We asked you for any feedback on VA support of Yellow Ribbon Program (YRP) events, and you responded back. And thank you for that. Now we now ask for feedback on VA’s support during the DEMOB cycle.  Is our current support helpful? And what can we do differently?  Let’s start with what a DEMOB is. That’s short for de-mo-bil-i-za-tion… it’s basically when Johnny/Janey comes marching home from a warzone, and there are (depending on the service) 4-5 days to out-process / eventually discharge them from Active Duty and try and transition them back to the civilian world. This can include equipment turn-in, medical exam, DD-214 prep, travel orders, etc.   And as part of the DEMOB process, Reservists, to include National Guard, are now given an introduction to the VA during their out-processing at currently (and the list is growing) 61 DEMOB sites (15 Army, 36 Air Force, 4 Navy, 3 Marine and 3 Coast Guard).   Our newest combat Veterans receive an overview on VA services and benefits and are enrolled in VA healthcare.   They are then members of the VA Family, and are assigned an OEF/OIF Program Manager to contact, who will set up their initial health and dental appointments at the VA facility of their choice.   As of November 2009, VA has supported over 1,295 DEMOB events, briefed over 73,000 Veterans, and enrolled over 70,000 of them, for a 95-percent enrollment rate.   VA Secretary Eric Shinseki emphasized getting young Vets signed up now — rather than later — with the VA, and he alluded to why in a recent speech to an Air/Army National Guard audience:  “I ask all of you to talk to your Soldiers and Airmen—stress the importance of registering with VA as soon as they are eligible. Many view VA as an organization for old men, but it will become important to them in 10, 15, 20, or 25 years.” So, please, let us know — is our current DEMOB transition support helpful for you? And what can we do differently to help you at these DEMOB sites?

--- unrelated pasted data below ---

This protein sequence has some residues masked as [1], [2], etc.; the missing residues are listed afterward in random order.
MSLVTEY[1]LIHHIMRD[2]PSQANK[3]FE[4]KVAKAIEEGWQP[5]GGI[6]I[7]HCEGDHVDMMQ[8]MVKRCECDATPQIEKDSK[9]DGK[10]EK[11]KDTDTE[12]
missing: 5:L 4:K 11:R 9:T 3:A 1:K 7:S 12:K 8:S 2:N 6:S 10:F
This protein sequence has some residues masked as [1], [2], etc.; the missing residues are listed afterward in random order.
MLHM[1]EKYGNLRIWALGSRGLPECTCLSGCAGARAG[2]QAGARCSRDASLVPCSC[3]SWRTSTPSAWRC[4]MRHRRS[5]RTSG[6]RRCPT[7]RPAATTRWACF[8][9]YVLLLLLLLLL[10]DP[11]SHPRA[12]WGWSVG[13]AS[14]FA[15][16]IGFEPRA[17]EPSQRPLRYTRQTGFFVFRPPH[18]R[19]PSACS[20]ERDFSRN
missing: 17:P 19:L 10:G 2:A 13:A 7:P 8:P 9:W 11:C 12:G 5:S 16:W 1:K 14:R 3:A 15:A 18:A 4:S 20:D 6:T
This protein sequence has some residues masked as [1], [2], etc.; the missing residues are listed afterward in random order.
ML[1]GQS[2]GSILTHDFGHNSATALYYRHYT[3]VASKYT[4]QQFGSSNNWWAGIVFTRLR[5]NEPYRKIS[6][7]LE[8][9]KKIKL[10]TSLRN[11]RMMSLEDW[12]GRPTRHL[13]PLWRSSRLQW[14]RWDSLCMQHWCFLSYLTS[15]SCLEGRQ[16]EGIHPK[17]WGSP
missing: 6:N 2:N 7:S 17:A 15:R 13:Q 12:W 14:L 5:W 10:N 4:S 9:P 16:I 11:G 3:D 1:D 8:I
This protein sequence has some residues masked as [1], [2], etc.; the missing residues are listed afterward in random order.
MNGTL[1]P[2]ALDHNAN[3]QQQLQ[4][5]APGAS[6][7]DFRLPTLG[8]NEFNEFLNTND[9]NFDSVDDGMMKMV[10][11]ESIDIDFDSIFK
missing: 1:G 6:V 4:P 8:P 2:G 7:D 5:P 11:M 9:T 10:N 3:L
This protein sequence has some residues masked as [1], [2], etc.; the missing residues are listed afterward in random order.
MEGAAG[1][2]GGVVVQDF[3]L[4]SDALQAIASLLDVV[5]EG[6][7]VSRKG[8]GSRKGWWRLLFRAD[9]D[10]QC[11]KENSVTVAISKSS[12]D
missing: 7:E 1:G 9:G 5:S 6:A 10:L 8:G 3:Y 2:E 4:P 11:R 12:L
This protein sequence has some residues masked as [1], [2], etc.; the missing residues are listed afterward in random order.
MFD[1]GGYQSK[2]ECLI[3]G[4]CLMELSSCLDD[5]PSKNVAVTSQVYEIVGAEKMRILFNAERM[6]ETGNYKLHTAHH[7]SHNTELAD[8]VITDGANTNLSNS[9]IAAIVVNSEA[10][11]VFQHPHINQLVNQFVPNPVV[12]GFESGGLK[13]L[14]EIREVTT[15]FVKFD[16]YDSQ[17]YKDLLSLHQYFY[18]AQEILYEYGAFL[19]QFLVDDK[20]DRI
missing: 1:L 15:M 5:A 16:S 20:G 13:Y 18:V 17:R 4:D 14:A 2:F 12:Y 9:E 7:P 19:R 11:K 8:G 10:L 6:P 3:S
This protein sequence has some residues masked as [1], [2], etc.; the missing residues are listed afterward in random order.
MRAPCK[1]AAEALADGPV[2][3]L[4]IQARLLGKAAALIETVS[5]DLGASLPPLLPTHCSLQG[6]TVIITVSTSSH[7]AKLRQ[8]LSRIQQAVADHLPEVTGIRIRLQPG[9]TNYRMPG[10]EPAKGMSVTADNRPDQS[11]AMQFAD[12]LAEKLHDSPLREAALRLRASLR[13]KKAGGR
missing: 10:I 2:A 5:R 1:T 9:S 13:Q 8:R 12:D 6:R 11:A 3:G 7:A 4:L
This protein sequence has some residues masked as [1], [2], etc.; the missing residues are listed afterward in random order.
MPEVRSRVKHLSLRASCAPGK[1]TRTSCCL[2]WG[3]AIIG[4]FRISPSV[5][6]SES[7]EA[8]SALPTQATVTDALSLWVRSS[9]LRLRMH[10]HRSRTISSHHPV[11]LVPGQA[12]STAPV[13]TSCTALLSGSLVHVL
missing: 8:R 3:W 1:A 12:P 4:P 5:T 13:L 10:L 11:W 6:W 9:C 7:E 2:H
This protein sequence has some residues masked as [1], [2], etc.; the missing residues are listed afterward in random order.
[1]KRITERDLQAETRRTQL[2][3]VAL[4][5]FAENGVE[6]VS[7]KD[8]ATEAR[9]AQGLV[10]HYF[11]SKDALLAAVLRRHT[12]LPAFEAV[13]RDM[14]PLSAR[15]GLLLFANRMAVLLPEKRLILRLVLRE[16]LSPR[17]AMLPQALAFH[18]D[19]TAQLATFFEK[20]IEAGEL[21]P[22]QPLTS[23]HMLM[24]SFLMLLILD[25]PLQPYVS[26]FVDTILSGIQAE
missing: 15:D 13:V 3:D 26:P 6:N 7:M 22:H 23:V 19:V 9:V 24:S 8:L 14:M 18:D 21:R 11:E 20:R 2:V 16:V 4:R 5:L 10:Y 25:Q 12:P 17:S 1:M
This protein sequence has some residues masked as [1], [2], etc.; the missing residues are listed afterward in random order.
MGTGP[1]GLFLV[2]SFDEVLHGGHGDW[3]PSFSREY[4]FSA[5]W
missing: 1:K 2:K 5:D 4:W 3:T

Veterans and Shelter Animals Meet With Pets2Vets